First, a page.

Normal levels of narcissism are fundamental to the development of self-respect, self-love, and pride. We nurture ourselves each day by meeting our physical and psychological needs. In excess, however, narcissism becomes a destructive dynamic that warps our life energy and blocks psychological growth.

    The chief sign of a neurotic narcissism is the loss of feeling, the loss of thereal Self, the whole personality with its potential for growth and development. The person instead identifies with an idealized view of what she or he feels they should be and thus denies and rejects their actual being. In the extreme, narcissism...

  9. 6 The Narcissist’s Family: The Birth of Narcissism and Its Generational Legacy
    (pp. 116-130)

    The children of a narcissist are likely to inadvertently copy their parent’s self-serving behaviour and thus develop a skewed value system. This same parent may reward and foster certain personality traits and talents that encourage a child to feel special and set apart from other children. Often a narcissistic individual will project his or her ideal image and single out one child as a favourite. Thereafter, that child can do no wrong.

    Let’s explore how narcissism begins to develop within the family circle. The most severe narcissistic injuries are inflicted in childhood. Surprisingly, there are two seemingly opposite dynamics that...

  10. 7 The Journey — Stage 1, Awarness: Learn to Internalize Your Feelings
    (pp. 131-163)

    Imagine that you are sitting in my office. Your feelings are flat, and you’re not too sure just how you feel at this moment, or how youshouldfeel.

    You may have been the “good kid” in your family. You always fit in, performed well at school, and rarely rebelled, except maybe to skip a few classes or smoke behind the garage. Or perhaps you grew up in the midst of the family’s Battle of Waterloo. You’re not sure if anyone actually won any of the skirmishes, but you do know that you “run for the hills” and hide if...

  11. 8 The Journey — Stage 2, Rescheduling: Problem–Solving. Now or Later, That Is the Question!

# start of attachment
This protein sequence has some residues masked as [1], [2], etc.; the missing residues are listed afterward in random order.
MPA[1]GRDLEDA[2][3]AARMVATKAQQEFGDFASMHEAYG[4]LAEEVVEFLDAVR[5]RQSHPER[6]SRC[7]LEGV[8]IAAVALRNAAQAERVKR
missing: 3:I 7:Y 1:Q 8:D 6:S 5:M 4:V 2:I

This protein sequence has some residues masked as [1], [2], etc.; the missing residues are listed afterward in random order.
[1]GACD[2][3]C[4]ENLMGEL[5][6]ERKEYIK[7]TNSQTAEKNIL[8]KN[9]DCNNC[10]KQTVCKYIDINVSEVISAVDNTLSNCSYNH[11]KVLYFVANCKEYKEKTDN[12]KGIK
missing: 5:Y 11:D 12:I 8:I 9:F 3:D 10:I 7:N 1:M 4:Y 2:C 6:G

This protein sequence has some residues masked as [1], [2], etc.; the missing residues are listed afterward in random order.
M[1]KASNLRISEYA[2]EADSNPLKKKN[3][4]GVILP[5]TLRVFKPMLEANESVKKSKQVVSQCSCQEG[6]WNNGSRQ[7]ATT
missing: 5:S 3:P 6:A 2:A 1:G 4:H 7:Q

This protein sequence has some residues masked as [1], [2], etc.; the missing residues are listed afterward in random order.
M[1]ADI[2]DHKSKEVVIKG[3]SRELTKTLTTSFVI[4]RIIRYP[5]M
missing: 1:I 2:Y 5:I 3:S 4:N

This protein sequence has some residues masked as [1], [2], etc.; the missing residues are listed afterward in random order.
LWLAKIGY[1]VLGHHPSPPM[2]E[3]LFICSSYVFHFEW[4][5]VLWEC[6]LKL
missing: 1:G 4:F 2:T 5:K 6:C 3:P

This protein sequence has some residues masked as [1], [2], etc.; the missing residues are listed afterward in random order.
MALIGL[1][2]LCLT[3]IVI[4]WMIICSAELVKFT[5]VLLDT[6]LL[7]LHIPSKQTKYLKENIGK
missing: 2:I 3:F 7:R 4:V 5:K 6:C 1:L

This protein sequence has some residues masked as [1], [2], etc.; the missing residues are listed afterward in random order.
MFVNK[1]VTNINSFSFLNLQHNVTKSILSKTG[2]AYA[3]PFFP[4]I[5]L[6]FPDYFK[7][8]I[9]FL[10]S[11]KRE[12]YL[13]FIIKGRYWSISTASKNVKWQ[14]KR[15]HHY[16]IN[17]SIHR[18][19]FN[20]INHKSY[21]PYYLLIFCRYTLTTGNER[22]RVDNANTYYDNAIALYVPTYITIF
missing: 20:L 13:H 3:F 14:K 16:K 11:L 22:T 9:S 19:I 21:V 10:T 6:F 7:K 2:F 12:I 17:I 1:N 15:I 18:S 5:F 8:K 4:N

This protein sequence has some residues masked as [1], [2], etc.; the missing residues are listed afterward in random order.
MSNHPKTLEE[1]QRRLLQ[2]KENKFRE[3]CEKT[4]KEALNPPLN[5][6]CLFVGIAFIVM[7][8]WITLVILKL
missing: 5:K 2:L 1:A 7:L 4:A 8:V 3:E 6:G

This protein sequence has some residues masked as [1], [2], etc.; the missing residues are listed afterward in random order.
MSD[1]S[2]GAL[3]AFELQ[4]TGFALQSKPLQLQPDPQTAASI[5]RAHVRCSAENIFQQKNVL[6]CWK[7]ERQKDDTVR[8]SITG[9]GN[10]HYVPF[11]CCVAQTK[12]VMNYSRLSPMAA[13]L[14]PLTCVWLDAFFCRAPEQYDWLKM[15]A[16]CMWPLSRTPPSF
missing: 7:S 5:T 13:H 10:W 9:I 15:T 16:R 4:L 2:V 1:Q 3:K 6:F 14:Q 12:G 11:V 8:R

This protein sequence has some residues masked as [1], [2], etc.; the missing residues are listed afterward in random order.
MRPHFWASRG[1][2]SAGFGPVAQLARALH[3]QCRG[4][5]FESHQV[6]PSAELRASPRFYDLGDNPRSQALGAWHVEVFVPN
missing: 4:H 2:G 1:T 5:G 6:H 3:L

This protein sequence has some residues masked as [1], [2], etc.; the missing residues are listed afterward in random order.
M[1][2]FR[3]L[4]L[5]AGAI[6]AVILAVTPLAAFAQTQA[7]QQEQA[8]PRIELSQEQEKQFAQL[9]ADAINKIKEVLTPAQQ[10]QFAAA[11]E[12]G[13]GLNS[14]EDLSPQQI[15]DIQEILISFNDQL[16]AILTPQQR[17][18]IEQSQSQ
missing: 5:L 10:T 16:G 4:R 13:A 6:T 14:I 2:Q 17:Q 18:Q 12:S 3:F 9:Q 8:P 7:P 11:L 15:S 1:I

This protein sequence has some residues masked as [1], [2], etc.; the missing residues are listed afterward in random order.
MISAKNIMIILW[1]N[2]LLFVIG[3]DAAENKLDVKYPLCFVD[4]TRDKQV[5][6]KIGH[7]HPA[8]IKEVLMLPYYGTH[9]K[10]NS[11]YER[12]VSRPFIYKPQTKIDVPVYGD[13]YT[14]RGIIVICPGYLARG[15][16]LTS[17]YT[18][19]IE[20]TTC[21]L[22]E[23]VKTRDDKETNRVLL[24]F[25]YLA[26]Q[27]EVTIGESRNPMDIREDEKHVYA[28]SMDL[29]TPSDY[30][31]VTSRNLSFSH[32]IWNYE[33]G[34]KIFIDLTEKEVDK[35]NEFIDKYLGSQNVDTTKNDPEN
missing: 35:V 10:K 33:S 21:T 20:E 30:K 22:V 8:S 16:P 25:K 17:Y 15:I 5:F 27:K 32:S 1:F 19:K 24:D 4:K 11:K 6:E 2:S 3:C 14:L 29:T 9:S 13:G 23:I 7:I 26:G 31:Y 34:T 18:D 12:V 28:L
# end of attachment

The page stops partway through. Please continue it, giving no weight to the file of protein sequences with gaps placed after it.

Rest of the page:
(pp. 164-185)

    Like Sally and Peter, you are beginning to be super aware of your body. When something happens, you monitor its reactions. You tune in to exactly which muscles and nerve endings are registering your present emotional state by automatically sending signals to your brain. You then label the emotion by naming it. Take anger as an example. You might say to yourself: “Wow, am I ever fuming inside my gut! My shoulder blades are all hunched up, and my blood pressure is rising fast.” There may be other sites affected in your body, but for now this information is good...

  12. 9 The Journey — Stage 3, Non-Controlling Communication: Unplugging Our Ears and Staying on Our Own Side of the Fence
    (pp. 186-204)

    Our journey so far has shown us how toidentify our feelingsthrough the signals our body sends us at the time an incident occurs. We then use ourthinkingtoanalyzeour reaction by making use of the answers to five questions, the last of which asks whether we may or may not be overreacting because of some past-related experience.

    The next step is tocommunicate our feelings and thoughtswith sensitivity and respect. We remain fully present, and refuse to withdraw or lash out even when the other person

    invades our space. We are nowInternalizing, in control, and...

  13. 10 Feeling and Thinking Language and Behaviour: “I Thought We Spoke the Same Language!”
    (pp. 205-233)

    A young medical doctor and his wife came up to me after my lecture on understanding the addiction of workaholism and its devastating effects on the family. “After reading your book,” the husband said, “we realized that we were pretty good at complimenting and rewarding our two children for their accomplishments.” This, apparently, was quite easy for them to do.

    Then the wife joined in: “But after we talked it over, we decided to make a conscious effort to reward our kids for their ‘being and feeling’ side as well. Unfortunately, what we soon discovered, to our great discomfort, was...

  14. 11 Problem-Solving Through Creativity: The Logical Circle
    (pp. 234-256)

    “How will I know when I’m better?” is a question often asked by impatient clients who want recovery to happennow! My standard answer, after many years in practice, is: “When the

    power of love and compassion in you is stronger than the power of greed.” This will signal that feelings really work, and that values have shifted accordingly. As one client put it, “My wife and my kids are on the front burner now, and I intend to keep it that way!”

    In reality, however, all of us experience continual internal struggles between Thinking’s goal-oriented focus and Feeling’s concern...

  15. APPENDIX 1 Learn to Internalize Your Feelings A Summary
    (pp. 259-264)
  16. APPENDIX 2 Additional Functions from Jung’s Theory of Psychological Type
    (pp. 265-281)
  17. APPENDIX 3 Which Is Your Interior Function?
    (pp. 282-284)
  18. Quiz What Is Your Level of Narcissism?
    (pp. 285-290)
  19. Bibliography
    (pp. 291-296)
  20. Index
    (pp. 297-309)